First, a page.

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Gallium Oxide’s Glorious Potential

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Thanks to the promise of substrate manufacturing costs that are comparable to sapphire and an ultra-wide bandgap that aids performance, gallium oxide power devices have the potential to displace those made from SiC and GaN by delivering a better bang-per-buck, argues National Energy Renewable Laboratory’s Senior Engineer and Analyst Samantha Reese and Scientist, Andriy Zakutayev.

INTERVIEW BY RICHARD STEVENSON


Q: When we look at wide bandgap materials for power electronics, there are the middleweights - silicon carbide and gallium nitride, which are today's success stories - and the ultra-wide bandgap heavyweights gallium oxide, diamond and aluminium nitride. Do you think aluminium nitride and diamond can have any success?

SR: I definitely don't expect diamond to have much of an impact, due to its high cost. However, maybe these devices could be used on satellites, where cost is far less of an issue.

My impression from attending the recent SPIE Photonics West conferences is that AlN has some technical challenges, so I'm not sure it will be a success in power electronics, but it may be useful for optoelectronics.

Q: Do you see gallium oxide as a competitor to gallium nitride? Or to silicon carbide? Or both?

SR: I think gallium oxide can take on both, as we could get devices with a low cost. Gallium oxide could easily take on silicon carbide, due to this. Gallium nitride, which is behind silicon carbide in terms of commercialisation, operates at lower voltages, and is lower in cost. But if gallium oxide gets to market quickly, it could thwart gallium nitride before it is established.

Figure 1. Ga2O3 wafer manufacturing cost by stepQ: Why does gallium oxide have the promise of low cost?

SR: The cost of the device depends on the cost of the wafer. Silicon carbide is a hard material, requires expensive material for wafer production, such as diamond-based polishing slurries, thus it is expensive to make. Producing gallium oxide boules is very similar to producing those of sapphire, which is used to make LEDs. So gallium oxide promises low cost.

AZ: The bulk single crystal growth from melt also has other advantages compared to chemical processes that are not directly captured in substrate cost but may impact device cost - for example, a lower defect density of the wafer, and better yield for subsequent device fabrication.

Q: Do you view the wide bandgap as the greatest strength of gallium oxide?

AZ: The biggest merit in my opinion is the availability of large-size, high-quality, electrically-dopable bulk single crystal substrates with projected low cost. This is qualitatively different from silicon carbide and gallium nitride, or aluminium nitride and diamond; the width of the band gap is only a quantitative difference.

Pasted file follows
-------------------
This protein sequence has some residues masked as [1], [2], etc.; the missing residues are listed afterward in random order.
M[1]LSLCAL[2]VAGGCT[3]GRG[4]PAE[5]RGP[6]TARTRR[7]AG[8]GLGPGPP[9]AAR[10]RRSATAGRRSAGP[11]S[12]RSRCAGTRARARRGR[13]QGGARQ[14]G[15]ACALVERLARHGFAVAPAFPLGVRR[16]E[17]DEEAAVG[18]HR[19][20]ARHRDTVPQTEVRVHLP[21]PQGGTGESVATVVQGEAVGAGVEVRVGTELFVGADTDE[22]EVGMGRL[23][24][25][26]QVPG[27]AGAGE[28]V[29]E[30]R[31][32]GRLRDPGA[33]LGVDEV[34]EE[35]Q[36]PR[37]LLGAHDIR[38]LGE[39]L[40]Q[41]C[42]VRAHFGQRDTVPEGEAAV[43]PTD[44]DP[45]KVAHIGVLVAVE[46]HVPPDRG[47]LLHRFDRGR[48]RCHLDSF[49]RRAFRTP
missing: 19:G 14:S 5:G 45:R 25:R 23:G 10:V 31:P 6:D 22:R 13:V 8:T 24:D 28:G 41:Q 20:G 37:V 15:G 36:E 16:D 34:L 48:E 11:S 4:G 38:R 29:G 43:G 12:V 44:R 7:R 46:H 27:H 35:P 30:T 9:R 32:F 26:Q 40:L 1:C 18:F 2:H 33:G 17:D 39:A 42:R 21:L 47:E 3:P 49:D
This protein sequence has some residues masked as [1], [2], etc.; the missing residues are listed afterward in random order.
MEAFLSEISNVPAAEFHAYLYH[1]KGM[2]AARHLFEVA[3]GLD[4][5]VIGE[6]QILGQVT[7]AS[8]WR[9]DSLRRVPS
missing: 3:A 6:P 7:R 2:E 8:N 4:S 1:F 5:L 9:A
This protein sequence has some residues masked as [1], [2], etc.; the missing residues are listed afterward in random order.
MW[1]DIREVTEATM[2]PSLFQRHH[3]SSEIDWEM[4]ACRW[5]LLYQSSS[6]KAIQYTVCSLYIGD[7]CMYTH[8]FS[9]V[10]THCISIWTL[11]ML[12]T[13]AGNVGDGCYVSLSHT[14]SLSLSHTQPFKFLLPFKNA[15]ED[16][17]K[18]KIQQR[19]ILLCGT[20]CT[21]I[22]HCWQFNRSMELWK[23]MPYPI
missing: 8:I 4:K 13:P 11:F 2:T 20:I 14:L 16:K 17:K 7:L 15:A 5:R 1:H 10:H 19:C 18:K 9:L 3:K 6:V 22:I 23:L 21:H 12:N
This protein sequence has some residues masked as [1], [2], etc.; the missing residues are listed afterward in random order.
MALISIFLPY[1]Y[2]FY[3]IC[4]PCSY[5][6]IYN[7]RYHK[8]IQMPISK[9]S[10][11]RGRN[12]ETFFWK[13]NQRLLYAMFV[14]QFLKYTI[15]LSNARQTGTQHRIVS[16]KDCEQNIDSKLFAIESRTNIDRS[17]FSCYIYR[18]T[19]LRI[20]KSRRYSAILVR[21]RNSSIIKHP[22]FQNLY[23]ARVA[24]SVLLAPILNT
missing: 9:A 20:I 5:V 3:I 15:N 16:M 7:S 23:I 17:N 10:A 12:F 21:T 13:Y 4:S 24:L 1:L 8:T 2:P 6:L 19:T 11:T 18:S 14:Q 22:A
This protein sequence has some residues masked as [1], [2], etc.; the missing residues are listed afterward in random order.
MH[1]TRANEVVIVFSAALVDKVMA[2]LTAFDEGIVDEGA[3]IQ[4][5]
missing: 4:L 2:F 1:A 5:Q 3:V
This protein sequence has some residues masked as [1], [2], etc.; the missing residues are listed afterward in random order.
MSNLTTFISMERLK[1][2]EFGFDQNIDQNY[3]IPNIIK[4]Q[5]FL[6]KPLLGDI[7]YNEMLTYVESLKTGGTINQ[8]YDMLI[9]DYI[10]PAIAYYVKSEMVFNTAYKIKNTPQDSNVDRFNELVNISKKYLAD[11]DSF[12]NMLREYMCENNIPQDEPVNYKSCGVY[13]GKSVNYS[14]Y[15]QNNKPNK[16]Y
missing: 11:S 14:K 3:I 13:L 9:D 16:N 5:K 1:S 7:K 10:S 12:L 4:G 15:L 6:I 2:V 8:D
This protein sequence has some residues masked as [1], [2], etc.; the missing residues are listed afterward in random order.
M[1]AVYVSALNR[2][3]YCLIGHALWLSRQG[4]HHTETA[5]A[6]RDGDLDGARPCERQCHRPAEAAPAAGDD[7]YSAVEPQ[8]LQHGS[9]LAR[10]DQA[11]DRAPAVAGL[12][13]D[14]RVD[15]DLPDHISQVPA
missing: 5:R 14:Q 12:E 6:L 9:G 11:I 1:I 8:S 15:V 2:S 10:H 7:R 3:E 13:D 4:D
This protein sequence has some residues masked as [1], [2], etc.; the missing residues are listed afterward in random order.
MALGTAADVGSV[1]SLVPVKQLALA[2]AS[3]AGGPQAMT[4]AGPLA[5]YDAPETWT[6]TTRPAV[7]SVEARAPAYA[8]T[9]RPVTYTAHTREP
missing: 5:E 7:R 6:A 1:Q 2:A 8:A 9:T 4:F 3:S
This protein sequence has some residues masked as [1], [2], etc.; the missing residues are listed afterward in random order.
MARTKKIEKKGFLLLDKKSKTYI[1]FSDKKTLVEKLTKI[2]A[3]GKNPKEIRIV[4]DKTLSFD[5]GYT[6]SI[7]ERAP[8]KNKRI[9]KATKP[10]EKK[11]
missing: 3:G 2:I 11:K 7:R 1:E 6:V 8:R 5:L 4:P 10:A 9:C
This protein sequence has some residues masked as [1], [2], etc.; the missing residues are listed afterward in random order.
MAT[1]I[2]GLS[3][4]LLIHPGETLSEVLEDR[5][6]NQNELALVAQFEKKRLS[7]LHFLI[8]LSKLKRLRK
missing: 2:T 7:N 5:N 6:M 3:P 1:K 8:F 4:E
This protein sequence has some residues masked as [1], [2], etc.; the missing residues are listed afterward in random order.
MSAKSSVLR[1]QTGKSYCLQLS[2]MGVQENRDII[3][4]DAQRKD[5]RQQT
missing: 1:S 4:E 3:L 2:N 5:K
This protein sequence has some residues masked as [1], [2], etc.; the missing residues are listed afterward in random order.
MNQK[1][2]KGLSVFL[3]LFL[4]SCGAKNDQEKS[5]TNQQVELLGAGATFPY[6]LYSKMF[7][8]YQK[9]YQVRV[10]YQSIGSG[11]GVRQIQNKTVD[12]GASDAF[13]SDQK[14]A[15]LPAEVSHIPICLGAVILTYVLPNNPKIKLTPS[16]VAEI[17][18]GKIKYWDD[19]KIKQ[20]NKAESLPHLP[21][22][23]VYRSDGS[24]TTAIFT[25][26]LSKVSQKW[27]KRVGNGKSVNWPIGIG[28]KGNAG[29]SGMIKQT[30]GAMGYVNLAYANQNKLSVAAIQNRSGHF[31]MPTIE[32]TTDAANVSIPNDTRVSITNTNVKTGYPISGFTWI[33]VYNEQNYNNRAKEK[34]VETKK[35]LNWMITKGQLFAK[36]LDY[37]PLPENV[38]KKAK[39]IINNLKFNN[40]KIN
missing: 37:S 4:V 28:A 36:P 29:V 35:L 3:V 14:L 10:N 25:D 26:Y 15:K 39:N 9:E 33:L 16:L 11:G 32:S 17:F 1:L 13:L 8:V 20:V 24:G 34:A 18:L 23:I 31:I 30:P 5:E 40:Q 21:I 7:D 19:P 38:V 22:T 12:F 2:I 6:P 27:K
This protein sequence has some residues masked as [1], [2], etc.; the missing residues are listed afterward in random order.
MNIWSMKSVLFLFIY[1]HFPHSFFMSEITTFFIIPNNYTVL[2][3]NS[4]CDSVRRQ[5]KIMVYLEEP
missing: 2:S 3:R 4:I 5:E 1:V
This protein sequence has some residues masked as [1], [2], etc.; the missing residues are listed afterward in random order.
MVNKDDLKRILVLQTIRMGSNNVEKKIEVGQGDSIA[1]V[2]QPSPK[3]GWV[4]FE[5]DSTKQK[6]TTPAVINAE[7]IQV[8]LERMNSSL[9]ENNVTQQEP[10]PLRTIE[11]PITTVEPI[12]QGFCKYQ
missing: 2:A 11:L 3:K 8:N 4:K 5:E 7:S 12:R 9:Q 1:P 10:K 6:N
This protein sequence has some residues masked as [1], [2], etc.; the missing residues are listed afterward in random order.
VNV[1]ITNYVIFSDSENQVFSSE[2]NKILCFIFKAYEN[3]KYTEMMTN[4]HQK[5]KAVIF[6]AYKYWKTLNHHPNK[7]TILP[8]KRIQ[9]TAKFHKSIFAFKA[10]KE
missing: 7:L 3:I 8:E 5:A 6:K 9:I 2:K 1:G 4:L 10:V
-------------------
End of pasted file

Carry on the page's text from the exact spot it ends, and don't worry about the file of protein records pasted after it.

SR: Its other strength is its ability to work at high temperatures. This is useful for making sensors that go down deep wells. It could be used by the oil industry, which needs medium-voltage devices.

Q: One of the weaknesses of gallium oxide is its low thermal conductivity. Could that be a show stopper?

SR: That depends on who you talk to. Gallium oxide devices can be very small and thin, so you can use very effective thermal management, even though the thermal conductivity is so low.

At the recent IEEE Workshop on Wide Bandgap Power Devices and Applications, a paper given by a colleague of mine - Paul Paret from NREL in Golden, Colorado - showed thermal modelling of gallium oxide devices attached to a base plate. Because the base plate can be so large compared with the size of the device, there was no impact associated with the low thermal conductivity.

AZ: In real-world power electronics systems, the overall thermal resistance is often limited not by the thermal conductivity of the substrate, but by the thermal resistance of various interfaces between the semiconductor chip and other components. So low thermal conductivity of gallium oxide may be not as big a problem as often perceived. Also it depends on the use - power electronics versus RF devices versus a myriad of other potential applications - and some are more sensitive to this problem than others.

Figure 2. Ga2O3 Wafer Manufacturing Potential Cost Reduction PathwayQ: Is the lack of p-doping for gallium oxide a big issue?

AZ: It is an issue for traditional device designs, but also an opportunity for creating thinking. For example, enhancement-mode - that is, normally-off - gallium oxide vertical transistors with breakdown voltage of more than a kilovolt have been demonstrated without p-type doping, using a FinFET-like structure, by a team led by researchers at Cornell.

Q: You have modelled the costs associated with producing gallium oxide devices. Tell me about the assumptions you make, and how they are justified.